Prioritising remediation of active gullies in the BBB

Verterra representatives inspecting the first large-scale gully site at  Mt Wickham.

Glen Bowen grazier Christian Cormack (left) with Associated Professor Griffith University Dr Andrew Brooks inspecting gullies.

A LiDAR capture of a paddock grazed by horses and cattle.

Report maps the road ahead for works

LDC contracted Griffith University to deliver a report that characterises and prioritises the highest sediment producing gullies in the BBB catchment.

Prioritising work is important because it links to improvement in the quality of water leaving properties. The report identified ‘clusters’ of gullies most likely to be the most cost-effective to focus resources for rehabilitation to achieve sediment savings to help meet end-of-catchment water quality targets as identified in the Reef 2050 Water Quality Improvement Plan.

This work involved using LiDAR (Light Detection and Ranging) and a semi-automatic mapping approach to map more than 66,000 gullies, predominantly in the Bowen and Bogie catchments.

This process revealed about two thirds of the gullies are no longer active, and there are 22,311 active gullies covering 4,621ha in the Bowen and Bogie catchments.

Early indicators show fine sediment contributions from hillslope and alluvial gullies are roughly equal and while there are more hillslope gullies than alluvial gullies, it is the latter that is likely to produce the greater fine sediment reductions when cumulative yield is considered.

Scientists’ case study provides a tool for the future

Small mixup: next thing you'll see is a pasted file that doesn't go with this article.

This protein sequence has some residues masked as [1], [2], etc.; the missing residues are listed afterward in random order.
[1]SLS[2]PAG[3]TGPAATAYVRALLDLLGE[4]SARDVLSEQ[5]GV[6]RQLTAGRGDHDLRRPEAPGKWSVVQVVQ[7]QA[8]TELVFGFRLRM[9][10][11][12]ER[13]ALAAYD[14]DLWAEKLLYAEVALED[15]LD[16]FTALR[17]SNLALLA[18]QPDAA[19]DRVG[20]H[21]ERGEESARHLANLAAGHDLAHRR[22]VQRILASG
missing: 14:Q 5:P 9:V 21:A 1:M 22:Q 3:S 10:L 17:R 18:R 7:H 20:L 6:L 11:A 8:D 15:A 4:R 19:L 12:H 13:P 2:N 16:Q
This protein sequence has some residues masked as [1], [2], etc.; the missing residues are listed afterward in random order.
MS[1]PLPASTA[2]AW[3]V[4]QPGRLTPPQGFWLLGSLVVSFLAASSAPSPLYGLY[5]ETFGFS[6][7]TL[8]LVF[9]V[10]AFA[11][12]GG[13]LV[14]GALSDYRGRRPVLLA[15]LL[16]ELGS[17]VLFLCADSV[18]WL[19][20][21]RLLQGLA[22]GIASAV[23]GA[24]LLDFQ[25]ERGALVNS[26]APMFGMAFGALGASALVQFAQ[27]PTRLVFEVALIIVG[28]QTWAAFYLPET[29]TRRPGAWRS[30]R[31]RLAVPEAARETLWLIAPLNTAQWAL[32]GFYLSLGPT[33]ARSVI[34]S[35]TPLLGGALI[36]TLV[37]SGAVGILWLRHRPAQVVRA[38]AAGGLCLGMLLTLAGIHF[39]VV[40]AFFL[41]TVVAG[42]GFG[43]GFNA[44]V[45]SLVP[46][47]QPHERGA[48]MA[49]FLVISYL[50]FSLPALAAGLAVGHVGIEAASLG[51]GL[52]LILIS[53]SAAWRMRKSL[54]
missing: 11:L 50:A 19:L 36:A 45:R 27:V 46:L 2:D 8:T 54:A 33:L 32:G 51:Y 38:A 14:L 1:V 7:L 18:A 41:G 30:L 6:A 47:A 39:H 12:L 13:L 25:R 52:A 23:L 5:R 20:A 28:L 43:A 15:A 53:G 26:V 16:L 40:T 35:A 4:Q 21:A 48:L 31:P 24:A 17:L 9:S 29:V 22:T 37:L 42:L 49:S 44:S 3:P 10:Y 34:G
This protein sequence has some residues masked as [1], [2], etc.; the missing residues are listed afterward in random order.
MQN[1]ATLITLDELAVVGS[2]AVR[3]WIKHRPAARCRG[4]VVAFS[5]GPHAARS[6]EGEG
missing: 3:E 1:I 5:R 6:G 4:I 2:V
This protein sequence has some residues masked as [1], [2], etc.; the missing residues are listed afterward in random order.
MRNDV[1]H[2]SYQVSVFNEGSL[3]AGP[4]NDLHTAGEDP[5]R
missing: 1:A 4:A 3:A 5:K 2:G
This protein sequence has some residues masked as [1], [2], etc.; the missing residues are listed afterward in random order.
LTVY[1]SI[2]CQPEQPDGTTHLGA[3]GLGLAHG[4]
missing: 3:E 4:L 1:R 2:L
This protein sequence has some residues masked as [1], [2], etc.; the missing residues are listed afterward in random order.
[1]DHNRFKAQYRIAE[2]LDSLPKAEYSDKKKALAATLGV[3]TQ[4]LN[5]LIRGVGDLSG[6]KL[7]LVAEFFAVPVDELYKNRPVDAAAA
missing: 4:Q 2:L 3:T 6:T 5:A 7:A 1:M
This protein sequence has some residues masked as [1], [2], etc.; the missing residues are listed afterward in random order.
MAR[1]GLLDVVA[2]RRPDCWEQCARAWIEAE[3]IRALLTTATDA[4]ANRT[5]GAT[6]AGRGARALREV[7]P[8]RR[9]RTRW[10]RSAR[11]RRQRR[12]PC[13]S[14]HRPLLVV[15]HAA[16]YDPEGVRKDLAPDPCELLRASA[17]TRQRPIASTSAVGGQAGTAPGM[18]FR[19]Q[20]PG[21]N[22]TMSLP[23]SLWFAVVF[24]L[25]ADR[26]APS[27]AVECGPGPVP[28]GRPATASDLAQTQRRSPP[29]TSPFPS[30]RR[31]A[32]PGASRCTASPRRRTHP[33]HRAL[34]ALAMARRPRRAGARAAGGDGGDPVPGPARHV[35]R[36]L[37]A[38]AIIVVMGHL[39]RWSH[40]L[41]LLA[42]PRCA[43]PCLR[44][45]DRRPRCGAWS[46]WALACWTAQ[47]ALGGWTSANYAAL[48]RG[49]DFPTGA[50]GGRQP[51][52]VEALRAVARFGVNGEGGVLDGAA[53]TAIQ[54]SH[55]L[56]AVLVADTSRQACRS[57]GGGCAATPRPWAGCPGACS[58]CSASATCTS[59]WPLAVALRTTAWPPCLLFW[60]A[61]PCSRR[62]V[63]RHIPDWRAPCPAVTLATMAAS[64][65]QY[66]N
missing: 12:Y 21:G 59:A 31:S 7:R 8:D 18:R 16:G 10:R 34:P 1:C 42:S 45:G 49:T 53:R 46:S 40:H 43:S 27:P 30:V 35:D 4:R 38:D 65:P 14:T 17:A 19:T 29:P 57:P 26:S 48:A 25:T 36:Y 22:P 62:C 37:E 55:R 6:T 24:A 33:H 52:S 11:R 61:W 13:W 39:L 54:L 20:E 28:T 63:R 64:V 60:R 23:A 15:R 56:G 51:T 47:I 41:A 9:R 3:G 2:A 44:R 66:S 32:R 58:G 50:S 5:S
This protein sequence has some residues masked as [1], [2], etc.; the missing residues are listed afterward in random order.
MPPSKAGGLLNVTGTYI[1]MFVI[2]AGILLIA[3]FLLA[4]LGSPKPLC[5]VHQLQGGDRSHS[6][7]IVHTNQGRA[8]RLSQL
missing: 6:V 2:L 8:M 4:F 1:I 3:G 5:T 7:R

Andrew Brooks, of Griffith University, and Rebecca Bartley, of CSIRO, have written an excellent case study called Lessons for Gully Management.

The document presents key National Environmental Science Program (NESP) Tropical Water Quality Hub (TWQ Hub) research projects investigating aspects of gully remediation for maximising fine sediment delivery to the Great Barrier Reef. 

These projects have been conducted in collaboration with a wide range of research partners, but in particular, the Landholders Driving Change (LDC) project led by NQ Dry Tropics and funded through the Queensland Government’s Reef Water Quality Program. 

For example, NESP TWQ Hub projects have delivered research quality monitoring and evaluation of a number of gully rehabilitation sites in the LDC project. The findings will continue to inform on-ground gully rehabilitation projects being implemented in the Great Barrier Reef catchments and contribute to other compilations of technical guidance such as the Reef Trust Phase IV Gully and Streambank Toolbox. The Toolbox provides further information on potential design and treatment options.

Work thus far

What’s next?

The Challenge

Sediment source?

Water sampling